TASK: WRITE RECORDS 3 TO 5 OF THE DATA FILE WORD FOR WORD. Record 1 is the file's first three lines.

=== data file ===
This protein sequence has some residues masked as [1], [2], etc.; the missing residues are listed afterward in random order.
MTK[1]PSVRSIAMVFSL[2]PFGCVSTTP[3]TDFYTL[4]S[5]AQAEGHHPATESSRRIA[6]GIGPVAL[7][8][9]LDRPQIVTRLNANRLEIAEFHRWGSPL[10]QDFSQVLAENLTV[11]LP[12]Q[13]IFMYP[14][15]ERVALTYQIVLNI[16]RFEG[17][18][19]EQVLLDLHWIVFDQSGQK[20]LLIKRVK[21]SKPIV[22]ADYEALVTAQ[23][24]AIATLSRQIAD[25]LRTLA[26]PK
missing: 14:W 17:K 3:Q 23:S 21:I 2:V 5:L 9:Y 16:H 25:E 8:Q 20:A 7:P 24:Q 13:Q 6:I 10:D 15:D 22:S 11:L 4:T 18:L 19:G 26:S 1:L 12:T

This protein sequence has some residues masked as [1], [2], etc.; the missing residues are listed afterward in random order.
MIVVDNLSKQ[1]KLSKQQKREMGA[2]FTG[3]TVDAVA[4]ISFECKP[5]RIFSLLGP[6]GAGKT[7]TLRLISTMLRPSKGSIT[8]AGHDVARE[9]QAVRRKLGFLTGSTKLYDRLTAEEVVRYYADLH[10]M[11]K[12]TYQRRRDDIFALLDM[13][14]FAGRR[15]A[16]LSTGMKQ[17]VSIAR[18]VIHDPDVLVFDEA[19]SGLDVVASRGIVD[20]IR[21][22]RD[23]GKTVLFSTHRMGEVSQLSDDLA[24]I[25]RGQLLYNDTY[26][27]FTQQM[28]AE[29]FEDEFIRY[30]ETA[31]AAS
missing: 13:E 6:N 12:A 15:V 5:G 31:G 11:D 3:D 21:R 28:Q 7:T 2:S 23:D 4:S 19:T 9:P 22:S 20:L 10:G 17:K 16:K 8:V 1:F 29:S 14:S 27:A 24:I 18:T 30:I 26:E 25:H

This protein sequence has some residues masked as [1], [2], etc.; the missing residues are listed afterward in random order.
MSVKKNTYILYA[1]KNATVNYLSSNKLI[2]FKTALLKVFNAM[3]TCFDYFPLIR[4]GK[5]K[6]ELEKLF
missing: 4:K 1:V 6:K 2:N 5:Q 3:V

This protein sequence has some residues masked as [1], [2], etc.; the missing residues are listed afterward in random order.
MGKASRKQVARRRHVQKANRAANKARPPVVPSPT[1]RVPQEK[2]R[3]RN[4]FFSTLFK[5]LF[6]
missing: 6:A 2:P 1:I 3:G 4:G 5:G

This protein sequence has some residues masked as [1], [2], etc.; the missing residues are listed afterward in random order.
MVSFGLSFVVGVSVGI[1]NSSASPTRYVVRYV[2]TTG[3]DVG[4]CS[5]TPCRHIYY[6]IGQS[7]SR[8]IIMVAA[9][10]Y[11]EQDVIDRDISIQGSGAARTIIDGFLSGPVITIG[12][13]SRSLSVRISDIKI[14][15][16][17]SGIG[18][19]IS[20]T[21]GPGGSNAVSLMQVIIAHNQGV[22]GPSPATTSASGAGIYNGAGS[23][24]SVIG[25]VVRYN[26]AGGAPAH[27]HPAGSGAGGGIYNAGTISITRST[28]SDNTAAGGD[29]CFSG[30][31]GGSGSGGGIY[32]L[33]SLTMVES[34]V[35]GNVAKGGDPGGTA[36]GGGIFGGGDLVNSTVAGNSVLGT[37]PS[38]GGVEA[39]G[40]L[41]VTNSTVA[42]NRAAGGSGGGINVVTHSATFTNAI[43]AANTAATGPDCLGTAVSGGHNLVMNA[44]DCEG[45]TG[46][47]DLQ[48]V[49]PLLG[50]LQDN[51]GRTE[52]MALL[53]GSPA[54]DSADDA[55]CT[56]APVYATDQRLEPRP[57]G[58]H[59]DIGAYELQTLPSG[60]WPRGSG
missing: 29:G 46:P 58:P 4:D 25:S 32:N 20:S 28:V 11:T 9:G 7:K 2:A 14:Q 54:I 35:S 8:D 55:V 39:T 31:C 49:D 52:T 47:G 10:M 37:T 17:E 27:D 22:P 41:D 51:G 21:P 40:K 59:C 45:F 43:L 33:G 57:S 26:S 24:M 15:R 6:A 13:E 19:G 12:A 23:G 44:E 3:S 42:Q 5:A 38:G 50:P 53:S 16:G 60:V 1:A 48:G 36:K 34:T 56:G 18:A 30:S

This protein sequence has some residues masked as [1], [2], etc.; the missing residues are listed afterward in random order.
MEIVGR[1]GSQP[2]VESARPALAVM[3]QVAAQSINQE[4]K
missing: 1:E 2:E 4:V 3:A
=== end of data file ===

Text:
This protein sequence has some residues masked as [1], [2], etc.; the missing residues are listed afterward in random order.
MSVKKNTYILYA[1]KNATVNYLSSNKLI[2]FKTALLKVFNAM[3]TCFDYFPLIR[4]GK[5]K[6]ELEKLF
missing: 4:K 1:V 6:K 2:N 5:Q 3:V

This protein sequence has some residues masked as [1], [2], etc.; the missing residues are listed afterward in random order.
MGKASRKQVARRRHVQKANRAANKARPPVVPSPT[1]RVPQEK[2]R[3]RN[4]FFSTLFK[5]LF[6]
missing: 6:A 2:P 1:I 3:G 4:G 5:G

This protein sequence has some residues masked as [1], [2], etc.; the missing residues are listed afterward in random order.
MVSFGLSFVVGVSVGI[1]NSSASPTRYVVRYV[2]TTG[3]DVG[4]CS[5]TPCRHIYY[6]IGQS[7]SR[8]IIMVAA[9][10]Y[11]EQDVIDRDISIQGSGAARTIIDGFLSGPVITIG[12][13]SRSLSVRISDIKI[14][15][16][17]SGIG[18][19]IS[20]T[21]GPGGSNAVSLMQVIIAHNQGV[22]GPSPATTSASGAGIYNGAGS[23][24]SVIG[25]VVRYN[26]AGGAPAH[27]HPAGSGAGGGIYNAGTISITRST[28]SDNTAAGGD[29]CFSG[30][31]GGSGSGGGIY[32]L[33]SLTMVES[34]V[35]GNVAKGGDPGGTA[36]GGGIFGGGDLVNSTVAGNSVLGT[37]PS[38]GGVEA[39]G[40]L[41]VTNSTVA[42]NRAAGGSGGGINVVTHSATFTNAI[43]AANTAATGPDCLGTAVSGGHNLVMNA[44]DCEG[45]TG[46][47]DLQ[48]V[49]PLLG[50]LQDN[51]GRTE[52]MALL[53]GSPA[54]DSADDA[55]CT[56]APVYATDQRLEPRP[57]G[58]H[59]DIGAYELQTLPSG[60]WPRGSG
missing: 29:G 46:P 58:P 4:D 25:S 32:N 20:S 28:V 11:T 9:G 7:K 2:A 14:Q 54:I 35:S 8:D 55:V 39:T 31:C 49:D 52:T 47:G 10:M 37:T 17:E 27:D 22:P 41:D 51:G 21:P 40:K 59:C 45:F 43:L 33:G 57:S 26:S 24:M 15:R 6:A 13:E 19:G 12:A 23:G 44:E 3:S 42:Q 5:A 38:G 50:P 53:S 16:G 60:V 1:A 48:G 36:K 34:T 56:G 18:A 30:S